This makes me think of the way you handle this elusive concept of wholeness that’s in your title. What does wholeness mean to you now, and how different is it from what wholeness looked like to you before your pain started?
I find wholeness compelling because I want to feel at home in my body and with myself. In the beginning when my pain first started, I thought that meant I had to make my body fit with my conception of who I was as a functioning individual, a person who could do things. I wanted to make my body match that, and because my body didn’t match that I felt broken and disconnected. As I went through years of my body not conforming and being domesticated, I still wanted that sense of integration. I want to believe there’s a deeper layer of truth that holds contradicting things together. That is, as I’ve understood it, trying to seek wholeness–that sense of coherence.
What would a church that is truly supportive of people suffering with chronic health issues, people seeking that kind of wholeness, look like?
I think I would have to see one.
So you haven’t?
I haven’t. When I first started having pain, it was hard to parse out my own depression and disconnect–whether it was just my mental state or whether it also had to do with having a chronic condition and being in church. I saw women with babies who looked really happy and people dancing in the aisles and I felt marginal to the life of the church. It was so lively, but in a way I was unable to participate.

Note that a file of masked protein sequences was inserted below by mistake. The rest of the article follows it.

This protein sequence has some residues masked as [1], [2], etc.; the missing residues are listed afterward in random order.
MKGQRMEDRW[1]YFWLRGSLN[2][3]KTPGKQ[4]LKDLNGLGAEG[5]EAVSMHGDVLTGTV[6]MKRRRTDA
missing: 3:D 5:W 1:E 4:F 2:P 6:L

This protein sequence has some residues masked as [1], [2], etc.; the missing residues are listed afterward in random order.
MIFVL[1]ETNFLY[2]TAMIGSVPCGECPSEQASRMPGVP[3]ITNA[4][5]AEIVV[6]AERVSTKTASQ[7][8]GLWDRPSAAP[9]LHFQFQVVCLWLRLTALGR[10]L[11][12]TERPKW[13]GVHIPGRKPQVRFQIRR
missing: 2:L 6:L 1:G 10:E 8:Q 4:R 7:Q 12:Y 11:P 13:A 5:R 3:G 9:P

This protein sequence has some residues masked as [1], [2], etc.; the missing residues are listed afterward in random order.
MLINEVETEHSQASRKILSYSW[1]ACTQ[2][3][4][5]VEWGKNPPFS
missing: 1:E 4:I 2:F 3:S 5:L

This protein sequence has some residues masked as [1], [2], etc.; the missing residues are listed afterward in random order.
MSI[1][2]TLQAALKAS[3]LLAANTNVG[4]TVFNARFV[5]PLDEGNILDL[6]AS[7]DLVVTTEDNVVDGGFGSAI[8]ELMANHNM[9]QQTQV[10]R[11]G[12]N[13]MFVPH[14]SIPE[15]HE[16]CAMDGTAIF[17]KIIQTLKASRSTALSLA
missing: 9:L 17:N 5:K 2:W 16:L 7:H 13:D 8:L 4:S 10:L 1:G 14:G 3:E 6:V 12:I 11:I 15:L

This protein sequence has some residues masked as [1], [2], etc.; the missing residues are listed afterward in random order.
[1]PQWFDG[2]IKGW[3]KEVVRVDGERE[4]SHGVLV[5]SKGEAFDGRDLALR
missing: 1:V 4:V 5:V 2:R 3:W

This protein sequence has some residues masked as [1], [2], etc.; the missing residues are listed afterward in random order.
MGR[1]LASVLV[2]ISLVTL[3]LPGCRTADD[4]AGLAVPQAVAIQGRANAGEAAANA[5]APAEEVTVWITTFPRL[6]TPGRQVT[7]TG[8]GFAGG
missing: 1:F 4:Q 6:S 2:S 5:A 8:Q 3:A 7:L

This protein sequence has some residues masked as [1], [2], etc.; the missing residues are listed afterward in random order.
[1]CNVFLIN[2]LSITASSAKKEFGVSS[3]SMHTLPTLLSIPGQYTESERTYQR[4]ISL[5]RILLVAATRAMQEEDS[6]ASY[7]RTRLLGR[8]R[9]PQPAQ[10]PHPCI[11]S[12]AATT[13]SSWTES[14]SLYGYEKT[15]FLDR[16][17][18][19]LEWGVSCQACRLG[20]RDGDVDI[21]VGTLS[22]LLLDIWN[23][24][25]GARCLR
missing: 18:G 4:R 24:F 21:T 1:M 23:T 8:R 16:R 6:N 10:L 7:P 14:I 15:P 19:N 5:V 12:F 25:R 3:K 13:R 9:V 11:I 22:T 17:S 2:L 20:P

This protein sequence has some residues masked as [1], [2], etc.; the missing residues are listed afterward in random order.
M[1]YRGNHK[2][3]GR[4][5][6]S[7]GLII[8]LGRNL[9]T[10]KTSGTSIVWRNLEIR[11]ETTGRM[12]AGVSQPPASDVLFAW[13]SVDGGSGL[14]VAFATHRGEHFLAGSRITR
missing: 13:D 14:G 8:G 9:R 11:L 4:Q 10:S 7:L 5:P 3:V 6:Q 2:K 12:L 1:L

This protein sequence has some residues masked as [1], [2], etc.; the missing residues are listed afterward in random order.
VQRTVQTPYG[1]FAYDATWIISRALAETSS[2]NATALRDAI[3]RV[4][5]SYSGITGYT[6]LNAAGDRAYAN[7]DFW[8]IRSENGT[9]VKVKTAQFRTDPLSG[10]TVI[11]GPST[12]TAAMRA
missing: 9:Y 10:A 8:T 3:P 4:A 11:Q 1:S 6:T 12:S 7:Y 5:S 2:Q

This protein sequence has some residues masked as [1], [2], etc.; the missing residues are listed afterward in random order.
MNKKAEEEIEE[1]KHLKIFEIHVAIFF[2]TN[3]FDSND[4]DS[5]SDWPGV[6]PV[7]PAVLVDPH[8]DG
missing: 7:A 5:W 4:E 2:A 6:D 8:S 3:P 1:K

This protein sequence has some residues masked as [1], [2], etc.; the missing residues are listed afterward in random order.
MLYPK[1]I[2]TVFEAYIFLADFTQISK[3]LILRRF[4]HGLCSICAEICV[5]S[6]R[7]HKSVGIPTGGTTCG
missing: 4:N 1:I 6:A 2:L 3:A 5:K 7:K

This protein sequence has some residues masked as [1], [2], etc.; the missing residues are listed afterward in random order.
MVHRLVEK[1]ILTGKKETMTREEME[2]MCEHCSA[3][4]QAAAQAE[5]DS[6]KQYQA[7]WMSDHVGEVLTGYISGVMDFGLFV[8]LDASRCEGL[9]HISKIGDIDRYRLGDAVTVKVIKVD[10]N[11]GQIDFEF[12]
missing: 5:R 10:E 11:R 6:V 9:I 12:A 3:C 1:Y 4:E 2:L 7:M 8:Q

I did have this image, as you were asking that question, about a church I attended for a friend’s baptism. I remember the priest had some kind of knee injury at the time. She had to go up to the sanctuary in a walker, and then she had to be held on both sides by people as she was going up the stairs. And then there was a stool for her when she finally got up there. And I was like, wow. There’s me, as I would have liked to be seen. As the center, not the margin.